says the country’s<a href=""> GDP dropped 19.1 percent in Q2 2020</a> when compared to the same period in 2019. From Q1 2020, the quarterly contraction reached 16.2 percent — slightly better than most forecasts. The year-on-year change for Q2 2020 was even worse than the 2002 crisis, when Argentina faced one of its most dire economic moments in recent history, with five different presidents taking office in a matter of just two weeks. At that time, quarterly GDP shrank by 16.3 percent when compared to the previous year. </p> <p>The Argentinian crisis is mainly motivated by <a href="">the country&#8217;s never-ending quarantine</a> — which started back in March.</p> <hr class="wp-block-separator"/> <h2>7 players infected</h2> <p>This week, Rio de Janeiro-based club Flamengo became the textbook example of the dangers of a rushed return to football amid the Covid-19 pandemic. Most South American countries remain unable to control the coronavirus spread — and yet, the region&#8217;s football confederation Conmebol has <a href="">resumed the Copa Libertadores continental club tournament</a>. The confederation said it had created a &#8220;mobile bubble&#8221; for teams, with charter flights and special hotel wings to isolate squads from contamination. Just a week after Libertadores action restarted, the weaknesses of the system were exposed.</p> <p>Seven Flamengo players — including many in the starting lineup&nbsp;—&nbsp;tested positive for the coronavirus just prior to a match against Ecuadorian side Barcelona, in Guayaquil. But even that <a href="">wasn&#8217;t enough for Conmebol to postpone the game</a>. After Flamengo&#8217;s 2-1 win, the Barcelona squad was <a href="">placed in quarantine</a> to monitor possible contaminations.</p> <hr class="wp-block-separator"/> <h2>40-percent approval</h2> <p>A new poll showed that 40 percent of Brazilian voters believe President Jair Bolsonaro is doing a &#8220;good or great&#8221; job — a bump of 11 percentage points when compared to his approval ratings at the end of last year. As we explained in our <a href="">September 25 Daily Briefing</a>, this rise is mainly linked to the government-issued coronavirus emergency salary&nbsp;— the monthly value of which has since been halved.</p> <hr class="wp-block-separator"/> <h2>9 cases after Chief Justice inauguration ceremony</h2> <p>Supreme Court Justice Cármen Lúcia has tested positive for the coronavirus, making her the ninth infected person who attended the inauguration of <a href="">Chief Justice Luiz Fux</a>. But while the inauguration ceremony is being used as a timestamp for these infections, there were multiple occasions during which the spread might have occurred. One was a <a href="">massive dinner party</a> hosted by House Speaker Rodrigo Maia the day before.</p> <hr class="wp-block-separator"/> <h2>BRL 1 billion in remote work savings</h2> <p>Public servants have been costing less to the federal government’s coffers: during the week, the Economy Ministry reported that the <a href="">government saved about BRL 1.02 billion</a> with public servants working remotely from April to August. Of those savings, BRL 859 million is related to cost expenses (such as water and electric bills and travel expenses) and other BRL 161 million to the servants’ personal aides. According to the Economy Ministry, the amount saved in those expenses can be used to “serve the population.” At least 360,000 servants (especially from public universities and federal institutes) are currently working from home, 62 percent of the federal government’s workforce.</p> <hr class="wp-block-separator"/> <h2>From 15,000 to 5 million</h2> <p>Businessman Filipe Sabará, who intends on running for São Paulo Mayor this year, is facing heat after an eye-catching mistake in his income declaration to electoral authorities. On September 18, Mr. Sabará said he owned BRL 15,686 in assets (USD 2,830). Two days later, he changed his net worth to nearly BRL 5 million.</p> <p>Mr. Sabará said the first statement was based on his tax returns, which consider the social capital of his company at BRL 11,111. The candidate claims to having later decided to change the figures to reflect the actual market value of his company —&nbsp;roughly BRL 7 million. He is also the heir of the Sabará Group — a company with a net worth of BRL 200 million.</p> <p>His party, the libertarian group Partido Novo, <a href="">suspended</a> Mr. Sabará&#8217;s candidacy for undisclosed reasons. Besides the messy net worth statements, he was criticized for praising former São Paulo Mayor Paulo Maluf. During the 1980s and 1990s, Mr. Maluf became <a href="">so associated with corruption</a> that his name became a verb. “To Maluf” was to steal public money. In 2014, he was called “Mr. Kickback” by Transparency International.</p> <hr class="wp-block-separator"/> <h2>10 states beat MMR coverage target</h2> <p>According to a report by the Brazilian Institute of Geography and Statistics (IBGE), called “<a href="">Brazil in numbers,</a>” in 2019, coverage of the measles, mumps, and rubella vaccine (MMR) exceeded the Health Ministry’s goals in ten states, with Mato Grosso do Sul (101.23%), Alagoas (101.18%), Rondônia (100.5%), Paraíba (98.07%), and Ceará (97.75%) topping the list.&nbsp;</p> <p>However, when looking at the national levels, MMR coverage is still only at 88.33 percent, 6.67 points below the 95-percent target set by the Health Ministry. Last year, before the pandemic, measles became a pressing public health issue in Brazil: according to the 2020 Bulletin of Epidemiological Surveillance of Measles, the virus was actively circulating in ten states. In 2019, between September and November 23, 15 people died from measles infections. Confirmed cases exceeded 13,000.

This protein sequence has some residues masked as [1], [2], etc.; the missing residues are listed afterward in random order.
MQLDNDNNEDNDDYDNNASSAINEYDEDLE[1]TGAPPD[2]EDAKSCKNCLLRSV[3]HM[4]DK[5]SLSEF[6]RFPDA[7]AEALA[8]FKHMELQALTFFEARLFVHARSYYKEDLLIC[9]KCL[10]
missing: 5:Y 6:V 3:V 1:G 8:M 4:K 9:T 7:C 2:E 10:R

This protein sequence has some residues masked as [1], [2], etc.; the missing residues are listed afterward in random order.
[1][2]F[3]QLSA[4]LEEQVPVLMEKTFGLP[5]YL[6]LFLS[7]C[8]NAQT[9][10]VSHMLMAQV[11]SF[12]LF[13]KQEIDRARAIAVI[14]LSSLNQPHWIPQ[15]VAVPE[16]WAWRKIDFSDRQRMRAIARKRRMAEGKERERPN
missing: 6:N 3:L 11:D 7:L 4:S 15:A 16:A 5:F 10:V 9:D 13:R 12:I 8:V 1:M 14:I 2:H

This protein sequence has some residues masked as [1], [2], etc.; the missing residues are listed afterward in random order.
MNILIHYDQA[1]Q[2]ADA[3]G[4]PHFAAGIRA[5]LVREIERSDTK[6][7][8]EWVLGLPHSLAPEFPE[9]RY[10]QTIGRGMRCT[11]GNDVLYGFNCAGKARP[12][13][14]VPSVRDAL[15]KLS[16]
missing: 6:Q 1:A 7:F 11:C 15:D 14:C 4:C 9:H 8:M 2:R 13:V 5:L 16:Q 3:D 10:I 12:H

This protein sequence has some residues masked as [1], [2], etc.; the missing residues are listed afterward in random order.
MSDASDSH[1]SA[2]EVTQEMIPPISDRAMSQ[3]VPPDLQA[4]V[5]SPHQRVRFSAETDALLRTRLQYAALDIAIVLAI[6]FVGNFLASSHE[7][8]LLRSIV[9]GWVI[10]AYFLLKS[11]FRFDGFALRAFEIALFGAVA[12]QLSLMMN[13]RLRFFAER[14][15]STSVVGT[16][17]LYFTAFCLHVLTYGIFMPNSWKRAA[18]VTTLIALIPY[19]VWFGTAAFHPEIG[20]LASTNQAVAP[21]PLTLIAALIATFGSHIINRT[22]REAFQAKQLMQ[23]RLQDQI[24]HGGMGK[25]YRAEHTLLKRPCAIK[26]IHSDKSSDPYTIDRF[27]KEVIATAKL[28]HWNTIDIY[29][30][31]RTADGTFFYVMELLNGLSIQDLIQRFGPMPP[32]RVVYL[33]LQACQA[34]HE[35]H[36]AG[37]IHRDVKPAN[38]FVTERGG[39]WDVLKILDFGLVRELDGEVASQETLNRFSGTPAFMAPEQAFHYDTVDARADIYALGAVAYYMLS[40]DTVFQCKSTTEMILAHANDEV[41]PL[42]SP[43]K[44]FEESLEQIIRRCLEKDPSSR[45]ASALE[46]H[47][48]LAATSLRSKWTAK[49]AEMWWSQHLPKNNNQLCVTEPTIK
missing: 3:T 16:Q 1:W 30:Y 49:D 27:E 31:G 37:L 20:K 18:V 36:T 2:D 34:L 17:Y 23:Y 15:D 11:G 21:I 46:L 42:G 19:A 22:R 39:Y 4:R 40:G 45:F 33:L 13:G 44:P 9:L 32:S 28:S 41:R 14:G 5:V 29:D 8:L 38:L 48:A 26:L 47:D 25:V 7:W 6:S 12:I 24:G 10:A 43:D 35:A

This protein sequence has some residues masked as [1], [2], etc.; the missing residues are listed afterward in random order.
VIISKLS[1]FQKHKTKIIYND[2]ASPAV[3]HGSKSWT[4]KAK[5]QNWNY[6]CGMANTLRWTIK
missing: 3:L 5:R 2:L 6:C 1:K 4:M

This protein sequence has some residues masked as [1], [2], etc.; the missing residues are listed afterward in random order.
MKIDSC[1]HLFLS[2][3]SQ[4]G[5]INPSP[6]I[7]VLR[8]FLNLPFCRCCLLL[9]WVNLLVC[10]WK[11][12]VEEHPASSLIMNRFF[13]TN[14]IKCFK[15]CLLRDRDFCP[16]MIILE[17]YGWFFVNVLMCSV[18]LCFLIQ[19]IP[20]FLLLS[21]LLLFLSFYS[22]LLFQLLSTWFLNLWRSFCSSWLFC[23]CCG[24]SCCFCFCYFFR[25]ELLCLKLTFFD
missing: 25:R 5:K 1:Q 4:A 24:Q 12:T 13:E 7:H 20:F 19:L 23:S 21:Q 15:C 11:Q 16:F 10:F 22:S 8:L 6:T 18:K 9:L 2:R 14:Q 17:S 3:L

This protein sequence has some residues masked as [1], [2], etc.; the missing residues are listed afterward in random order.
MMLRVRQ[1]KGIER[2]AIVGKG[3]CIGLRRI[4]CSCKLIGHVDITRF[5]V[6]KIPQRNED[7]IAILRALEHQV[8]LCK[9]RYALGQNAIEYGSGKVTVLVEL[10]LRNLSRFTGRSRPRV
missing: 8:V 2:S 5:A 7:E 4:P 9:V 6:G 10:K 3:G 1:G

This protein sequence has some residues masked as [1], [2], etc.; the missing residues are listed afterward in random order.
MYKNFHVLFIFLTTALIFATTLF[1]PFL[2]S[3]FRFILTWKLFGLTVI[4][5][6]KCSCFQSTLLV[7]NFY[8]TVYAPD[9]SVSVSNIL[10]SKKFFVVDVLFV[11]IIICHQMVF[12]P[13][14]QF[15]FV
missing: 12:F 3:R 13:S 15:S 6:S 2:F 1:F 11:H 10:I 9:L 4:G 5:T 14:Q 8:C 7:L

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Lucas Berti

Lucas Berti covers international affairs — specialized in Latin American politics and markets. He has been published by Opera Mundi, Revista VIP, and The Intercept Brasil, among others.